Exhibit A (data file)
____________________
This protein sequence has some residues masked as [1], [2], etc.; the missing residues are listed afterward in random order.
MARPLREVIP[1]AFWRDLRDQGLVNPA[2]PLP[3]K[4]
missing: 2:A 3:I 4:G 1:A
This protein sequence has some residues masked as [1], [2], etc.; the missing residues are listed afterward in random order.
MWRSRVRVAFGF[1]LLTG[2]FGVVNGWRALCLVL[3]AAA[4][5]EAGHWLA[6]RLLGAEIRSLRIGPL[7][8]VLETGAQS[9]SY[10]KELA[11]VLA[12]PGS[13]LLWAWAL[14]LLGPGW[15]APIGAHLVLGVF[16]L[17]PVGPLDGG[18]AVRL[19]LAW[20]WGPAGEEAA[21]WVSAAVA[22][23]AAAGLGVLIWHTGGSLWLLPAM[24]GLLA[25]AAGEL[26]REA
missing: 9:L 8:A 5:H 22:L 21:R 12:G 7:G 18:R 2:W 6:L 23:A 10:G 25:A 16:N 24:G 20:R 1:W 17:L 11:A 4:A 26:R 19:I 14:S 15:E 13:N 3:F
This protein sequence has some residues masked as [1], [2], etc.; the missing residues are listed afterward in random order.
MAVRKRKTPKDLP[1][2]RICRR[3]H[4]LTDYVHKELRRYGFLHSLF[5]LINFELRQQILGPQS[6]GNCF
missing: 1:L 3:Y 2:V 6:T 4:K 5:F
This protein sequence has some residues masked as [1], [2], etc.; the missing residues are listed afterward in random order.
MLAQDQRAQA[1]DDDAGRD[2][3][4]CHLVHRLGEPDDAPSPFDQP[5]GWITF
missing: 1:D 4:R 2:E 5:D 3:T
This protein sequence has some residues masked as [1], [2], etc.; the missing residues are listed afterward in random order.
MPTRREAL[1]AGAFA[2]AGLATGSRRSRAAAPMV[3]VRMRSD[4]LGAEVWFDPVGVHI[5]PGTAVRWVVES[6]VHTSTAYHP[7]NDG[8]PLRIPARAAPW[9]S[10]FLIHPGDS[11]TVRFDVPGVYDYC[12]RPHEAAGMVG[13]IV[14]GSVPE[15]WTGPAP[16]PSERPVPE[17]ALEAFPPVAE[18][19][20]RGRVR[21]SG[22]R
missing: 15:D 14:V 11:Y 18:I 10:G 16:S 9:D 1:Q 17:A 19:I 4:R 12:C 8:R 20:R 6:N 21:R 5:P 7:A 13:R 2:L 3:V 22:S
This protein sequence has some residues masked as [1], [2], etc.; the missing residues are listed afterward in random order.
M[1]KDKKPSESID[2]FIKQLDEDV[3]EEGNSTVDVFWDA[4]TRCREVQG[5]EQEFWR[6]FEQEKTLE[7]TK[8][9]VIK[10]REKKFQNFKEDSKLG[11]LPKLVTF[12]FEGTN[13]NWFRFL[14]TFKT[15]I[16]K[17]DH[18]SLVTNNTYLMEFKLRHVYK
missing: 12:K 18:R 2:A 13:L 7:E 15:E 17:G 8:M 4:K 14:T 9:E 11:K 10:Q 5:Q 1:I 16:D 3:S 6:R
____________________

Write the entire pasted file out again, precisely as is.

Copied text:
This protein sequence has some residues masked as [1], [2], etc.; the missing residues are listed afterward in random order.
MARPLREVIP[1]AFWRDLRDQGLVNPA[2]PLP[3]K[4]
missing: 2:A 3:I 4:G 1:A
This protein sequence has some residues masked as [1], [2], etc.; the missing residues are listed afterward in random order.
MWRSRVRVAFGF[1]LLTG[2]FGVVNGWRALCLVL[3]AAA[4][5]EAGHWLA[6]RLLGAEIRSLRIGPL[7][8]VLETGAQS[9]SY[10]KELA[11]VLA[12]PGS[13]LLWAWAL[14]LLGPGW[15]APIGAHLVLGVF[16]L[17]PVGPLDGG[18]AVRL[19]LAW[20]WGPAGEEAA[21]WVSAAVA[22][23]AAAGLGVLIWHTGGSLWLLPAM[24]GLLA[25]AAGEL[26]REA
missing: 9:L 8:A 5:H 22:L 21:R 12:G 7:G 18:R 2:W 6:L 23:A 10:G 25:A 16:N 24:G 20:R 1:W 17:L 11:A 4:A 26:R 19:I 14:S 15:E 13:N 3:F
This protein sequence has some residues masked as [1], [2], etc.; the missing residues are listed afterward in random order.
MAVRKRKTPKDLP[1][2]RICRR[3]H[4]LTDYVHKELRRYGFLHSLF[5]LINFELRQQILGPQS[6]GNCF
missing: 1:L 3:Y 2:V 6:T 4:K 5:F
This protein sequence has some residues masked as [1], [2], etc.; the missing residues are listed afterward in random order.
MLAQDQRAQA[1]DDDAGRD[2][3][4]CHLVHRLGEPDDAPSPFDQP[5]GWITF
missing: 1:D 4:R 2:E 5:D 3:T
This protein sequence has some residues masked as [1], [2], etc.; the missing residues are listed afterward in random order.
MPTRREAL[1]AGAFA[2]AGLATGSRRSRAAAPMV[3]VRMRSD[4]LGAEVWFDPVGVHI[5]PGTAVRWVVES[6]VHTSTAYHP[7]NDG[8]PLRIPARAAPW[9]S[10]FLIHPGDS[11]TVRFDVPGVYDYC[12]RPHEAAGMVG[13]IV[14]GSVPE[15]WTGPAP[16]PSERPVPE[17]ALEAFPPVAE[18][19][20]RGRVR[21]SG[22]R
missing: 15:D 14:V 11:Y 18:I 10:G 16:S 9:D 1:Q 17:A 19:I 4:R 12:C 8:R 20:R 6:N 21:R 5:P 7:A 13:R 2:L 3:V 22:S
This protein sequence has some residues masked as [1], [2], etc.; the missing residues are listed afterward in random order.
M[1]KDKKPSESID[2]FIKQLDEDV[3]EEGNSTVDVFWDA[4]TRCREVQG[5]EQEFWR[6]FEQEKTLE[7]TK[8][9]VIK[10]REKKFQNFKEDSKLG[11]LPKLVTF[12]FEGTN[13]NWFRFL[14]TFKT[15]I[16]K[17]DH[18]SLVTNNTYLMEFKLRHVYK
missing: 12:K 18:R 2:A 13:L 7:E 15:E 17:G 8:M 4:K 14:T 9:E 11:K 10:Q 5:Q 1:I 16:D 3:S 6:R